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How Fox Fixed the Worst X-Men Movie


How Fox Fixed the Worst X-Men Movie


Summary

  • X
    -Men: The Last Stand
    was overstuffed with storylines, ultimately turning off fans with its rushed and chaotic plot.
  • The film killed off key characters like Cyclops and Professor X in disrespectful and unnecessary ways, leading to backlash.
  • X-Men: Days of Future Past
    provided a perfect reset for the franchise, correcting the mistakes of
    The Last Stand
    and setting a new course.



When X-Men: Days of Future Past was released in 2014, fans hoped it would build on the solid momentum of X-Men: First Class, a prequel of sorts that also served as a reset for the X-Men film franchise. After a promising start with X-Men in 2000 and serving up one of the best comic book films with X2: X-Men United in 2003, the series stumbled with 2006’s X-Men: The Last Stand.


The third installment was overstuffed with characters and a story that could barely sustain itself with its relatively short 104-minute runtime. Many choices were made with The Last Stand that ultimately turned some fans off, leaving them disappointed by the outcome. When X-Men: First Class emerged in 2011, it provided a launch pad to make the franchise fresh again, something it effortlessly did by going back to basics, presenting a compelling story, and featuring some of the best actors in the business in key roles.

Days of Future Past built on this creative resurgence and gave fans, arguably, the best live-action X-Men film to date, but it also served another purpose. When the film reaches its final moments, it does more than wrap up its story. The film also took what went wrong with X-Men: The Last Stand and managed to correct the mistakes of the past.



X-Men: The Last Stand was directed by Brett Ratner, who was stepping in for director Bryan Singer, who helmed the first two films. Singer departed to direct Superman Returns, so it was up to Ratner to build on the incredible ending of X2, which set up potentially telling one of the best X-Men stories on the big screen. Fans knew that The Phoenix Saga, and ultimately, The Dark Phoenix Saga, was coming, and it’s truly a comic book story that is rich with storytelling that could be translated well for the live-action format.

Sadly, however, the choice was made with X-Men: The Last Stand to loosely base the film on two story arcs. The Dark Phoenix Saga would be one, but the other would be Gifted, which alludes to a cure that could rid mutants of the very gifts that give them their special abilities. Both story arcs are worthy of the movie treatment, but when presented together, neither gets a chance to breathe.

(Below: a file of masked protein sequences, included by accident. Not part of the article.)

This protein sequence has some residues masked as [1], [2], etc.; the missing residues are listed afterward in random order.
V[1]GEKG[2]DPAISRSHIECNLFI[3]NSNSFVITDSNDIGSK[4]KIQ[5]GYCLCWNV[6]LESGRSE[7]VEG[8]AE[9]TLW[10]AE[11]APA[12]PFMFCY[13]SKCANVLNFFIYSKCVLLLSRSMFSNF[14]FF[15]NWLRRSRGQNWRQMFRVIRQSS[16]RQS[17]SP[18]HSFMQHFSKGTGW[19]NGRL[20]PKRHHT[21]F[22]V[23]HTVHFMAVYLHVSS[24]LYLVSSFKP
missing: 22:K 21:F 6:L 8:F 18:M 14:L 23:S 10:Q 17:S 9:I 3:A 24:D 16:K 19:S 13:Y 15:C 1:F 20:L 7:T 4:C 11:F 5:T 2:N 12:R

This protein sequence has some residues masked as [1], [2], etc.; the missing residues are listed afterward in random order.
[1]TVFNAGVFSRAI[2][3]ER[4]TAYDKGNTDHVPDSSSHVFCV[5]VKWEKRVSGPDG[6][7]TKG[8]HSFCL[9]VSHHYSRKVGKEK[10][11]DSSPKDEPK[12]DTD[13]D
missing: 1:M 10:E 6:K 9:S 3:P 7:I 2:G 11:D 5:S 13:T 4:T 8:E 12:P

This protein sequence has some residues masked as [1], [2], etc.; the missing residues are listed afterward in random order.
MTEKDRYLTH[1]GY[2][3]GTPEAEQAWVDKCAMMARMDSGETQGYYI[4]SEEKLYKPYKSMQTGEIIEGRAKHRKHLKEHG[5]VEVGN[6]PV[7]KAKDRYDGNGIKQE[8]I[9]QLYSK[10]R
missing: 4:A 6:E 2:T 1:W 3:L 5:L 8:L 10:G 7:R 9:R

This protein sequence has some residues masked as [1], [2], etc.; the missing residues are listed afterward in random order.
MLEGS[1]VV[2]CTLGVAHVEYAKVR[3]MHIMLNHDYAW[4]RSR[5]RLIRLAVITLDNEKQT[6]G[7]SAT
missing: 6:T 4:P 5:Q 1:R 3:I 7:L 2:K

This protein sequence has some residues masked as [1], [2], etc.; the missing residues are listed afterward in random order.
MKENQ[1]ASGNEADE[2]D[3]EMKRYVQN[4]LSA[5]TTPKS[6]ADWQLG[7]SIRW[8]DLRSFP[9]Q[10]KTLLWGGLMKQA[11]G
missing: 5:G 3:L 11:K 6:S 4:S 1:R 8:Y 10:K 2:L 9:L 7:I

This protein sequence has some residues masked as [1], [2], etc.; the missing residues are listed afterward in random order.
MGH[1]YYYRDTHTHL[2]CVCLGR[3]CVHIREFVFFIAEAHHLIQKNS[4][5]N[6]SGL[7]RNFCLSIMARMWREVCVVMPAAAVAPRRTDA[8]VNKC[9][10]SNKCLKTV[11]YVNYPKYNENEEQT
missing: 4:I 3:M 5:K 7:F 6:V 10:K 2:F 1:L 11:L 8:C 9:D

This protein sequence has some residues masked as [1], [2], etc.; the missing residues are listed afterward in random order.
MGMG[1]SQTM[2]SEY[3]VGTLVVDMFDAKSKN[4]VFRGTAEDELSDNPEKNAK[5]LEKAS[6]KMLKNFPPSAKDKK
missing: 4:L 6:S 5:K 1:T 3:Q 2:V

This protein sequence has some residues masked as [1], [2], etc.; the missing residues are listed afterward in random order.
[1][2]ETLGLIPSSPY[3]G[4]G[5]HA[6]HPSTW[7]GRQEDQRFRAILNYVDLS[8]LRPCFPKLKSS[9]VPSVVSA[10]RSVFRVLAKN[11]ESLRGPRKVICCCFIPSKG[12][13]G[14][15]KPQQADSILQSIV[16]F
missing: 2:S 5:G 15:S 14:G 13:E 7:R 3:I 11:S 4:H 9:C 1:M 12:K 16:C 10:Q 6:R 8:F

Jean Grey (Famke Janssen) being consumed by a power stronger than her dominates the film’s first half. It then becomes a mere afterthought, ultimately making her a silent killing machine devoid of emotion. In addition to stripping the character and the story of its emotional weight, Jean is also used as a method to kill key players for mere shock value, a choice that quickly became polarizing with the fans.

X-Men: The Last Stand Killed Off Key Characters

Scott Summers/Cyclops (James Marsden) is still distraught over the loss of Jean from the previous film and decides to drive to where she “died” at Alkali Lake. Soon after his arrival, Jean appears to Scott, and this begins as a happy union, but it soon turns deadly. As the two kiss, Jean kills Scott, marking the first true unforgivable mistake of the film.


Scott plays a significant role in The Dark Phoenix comic book story, so killing him off is a big misstep. The real-life reason for this choice was that Marsden had to go off and film Singer’s Superman Returns, so his role was limited in The Last Stand. Other decisions could’ve been made, especially since fans were already insulted that his role, even in the first two highly regarded films, was already minimal. Marsden never got a chance to do much in the role, and now the slap in the face was killing him off in a disrespectful fashion.

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The second strike comes with choosing what is done to Professor Charles Xavier (Patrick Stewart). After escaping to her childhood home, Magneto (Ian McKellen) learns of Jean’s resurrection, and he arrives there with his Brotherhood of Mutants to lure her to his side. At the same time, the X-Men are arriving, resulting in Magneto and Xavier trying to vie for Jean’s loyalty until the Phoenix persona takes her over again.


Not only does the Phoenix destroy Jean’s childhood home, but she disintegrates Xavier, seemingly killing him. It’s another move by the film that feels like it was made to shock audiences rather than be a necessary narrative motivation. Since so much is going on in the movie, and it’s already packed with characters and more stories to tell, the audience doesn’t get to grieve the loss of Xavier. It’s just another moment that happens before moving on to the next scene. There is no emotional consequence.

By the end of the film, Logan/Wolverine (Hugh Jackman) becomes the one to finally stop the Phoenix because his healing factor and adamantium skeleton allow him to get close enough to her without meeting his end. Logan fatally stabs Jean after she emerges for a moment, begging him to kill her. Jean dying the way she does is also a matter of debate with the fans, and it just adds to another series of choices made by The Last Stand that has continued to make it one of the lesser entries of the franchise.